Jeff Watt

  • Who hijacked Himalayan art? Or any art, for that matter? Paid Member

    Himalayan Art Resources (HAR) is the most comprehensive collection of Himalayan art available, much of it Buddhist. For years now, Jeff Watt, HAR's director, has been exhorting us to understand and critique Himalayan art on its own merit—much as we might consider, say, a Fra Angelico—and rescue it from the theory-laden university art history departments. For support, Jeff refers us to to an article in yesterday's New York Times, in which Laurence Kantner, an expert in early Italian painting and former curator at the Metropolitan Museum of Art, has this to say: More »
  • Paintings of the 10th Karmapa Paid Member

    Himalayan Art Resources' Jeff Watt writes: Probably one of the most famous Tibetan contemporary artists of his time was the 10th Karmapa, Choying Dorje (1604-1674). Take a look. More »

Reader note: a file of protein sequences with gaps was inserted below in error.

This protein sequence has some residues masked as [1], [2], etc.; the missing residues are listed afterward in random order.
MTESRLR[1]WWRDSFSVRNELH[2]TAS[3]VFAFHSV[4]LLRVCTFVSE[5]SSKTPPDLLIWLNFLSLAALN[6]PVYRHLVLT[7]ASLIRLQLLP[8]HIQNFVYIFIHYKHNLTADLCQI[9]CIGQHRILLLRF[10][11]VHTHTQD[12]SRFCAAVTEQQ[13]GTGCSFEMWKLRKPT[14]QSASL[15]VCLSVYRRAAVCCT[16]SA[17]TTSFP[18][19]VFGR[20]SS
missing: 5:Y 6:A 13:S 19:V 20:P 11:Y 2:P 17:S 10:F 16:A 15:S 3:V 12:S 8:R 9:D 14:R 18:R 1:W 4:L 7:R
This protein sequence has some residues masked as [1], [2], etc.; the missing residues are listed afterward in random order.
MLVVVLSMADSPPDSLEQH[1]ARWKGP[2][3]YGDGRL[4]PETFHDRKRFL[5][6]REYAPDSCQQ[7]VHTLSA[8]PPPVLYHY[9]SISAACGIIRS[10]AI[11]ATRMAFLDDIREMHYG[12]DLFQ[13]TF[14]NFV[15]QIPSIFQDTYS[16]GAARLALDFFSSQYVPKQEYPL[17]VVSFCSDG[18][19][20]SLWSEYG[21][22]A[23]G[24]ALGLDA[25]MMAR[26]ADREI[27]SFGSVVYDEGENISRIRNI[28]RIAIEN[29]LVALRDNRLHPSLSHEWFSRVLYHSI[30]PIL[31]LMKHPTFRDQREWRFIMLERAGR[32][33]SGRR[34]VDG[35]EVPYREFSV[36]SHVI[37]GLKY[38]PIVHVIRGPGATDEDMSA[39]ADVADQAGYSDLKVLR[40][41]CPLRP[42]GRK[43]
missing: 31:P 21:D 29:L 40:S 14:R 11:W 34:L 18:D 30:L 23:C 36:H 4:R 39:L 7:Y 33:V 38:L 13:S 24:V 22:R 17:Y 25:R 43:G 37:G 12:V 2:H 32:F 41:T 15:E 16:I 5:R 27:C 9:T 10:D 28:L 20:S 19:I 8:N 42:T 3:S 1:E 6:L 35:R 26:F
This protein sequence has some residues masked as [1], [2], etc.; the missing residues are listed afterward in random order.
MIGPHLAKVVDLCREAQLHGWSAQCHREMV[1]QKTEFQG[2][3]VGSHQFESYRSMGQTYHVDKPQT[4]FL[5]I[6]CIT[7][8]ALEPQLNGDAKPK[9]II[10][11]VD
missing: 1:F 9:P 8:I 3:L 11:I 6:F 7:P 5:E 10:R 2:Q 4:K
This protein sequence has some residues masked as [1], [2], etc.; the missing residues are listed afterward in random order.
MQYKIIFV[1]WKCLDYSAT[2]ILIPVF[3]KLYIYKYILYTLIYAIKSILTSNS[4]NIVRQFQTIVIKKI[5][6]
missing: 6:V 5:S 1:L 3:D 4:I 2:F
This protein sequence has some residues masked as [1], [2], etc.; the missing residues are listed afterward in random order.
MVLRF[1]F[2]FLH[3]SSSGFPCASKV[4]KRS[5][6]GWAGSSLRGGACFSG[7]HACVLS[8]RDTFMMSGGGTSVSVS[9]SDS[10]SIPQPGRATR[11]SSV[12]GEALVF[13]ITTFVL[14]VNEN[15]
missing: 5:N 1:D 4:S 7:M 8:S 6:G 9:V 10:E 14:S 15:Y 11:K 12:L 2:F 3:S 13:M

• Wrong, wrong, wrong! Paid Member

    Himalayan Art Resources' Jeff Watt couldn't be more emphatic: Art for art's sake is as old as Tibet—in fact, far older. So you can imagine how ticked off the Tibetan iconography expert was when he read this at artdaily.org: There is no Tibetan equivalent for the word “art” as it is known in the West. The closest approximation is lha dri pa, literally, “to draw a deity.” Traditionally, neither the Tibetan language nor the Tibetan cultural framework has recognized art for art’s sake, and an artist’s efficacy rests in his ability to precisely replicate an established visual language and portray the essence of a particular deity. (Artdaily.org). More »
  • Want to go to China for free? Paid Member

    ...Then follow Himalayan Art Resource's director Jeff Watt as he blogs his way through the Middle Kingdom! Read his daily reports from China's museums, universities and Buddhist temples. From his April 3rd blog post, Yesterday morning we left early to travel to the Dazu Grotto. The Sichuan University provided a car and driver for our use. The grottoes are about 300 kilometers north of Chengdu. Dazu is the name of the city/town closest to the different stone carving grotto sites. Dazu means big foot, or big feet. The plural is not made clear in Chinese for this place name. We ate lunch in the town prior to going to the site which I later learned was actually multiple sites. More »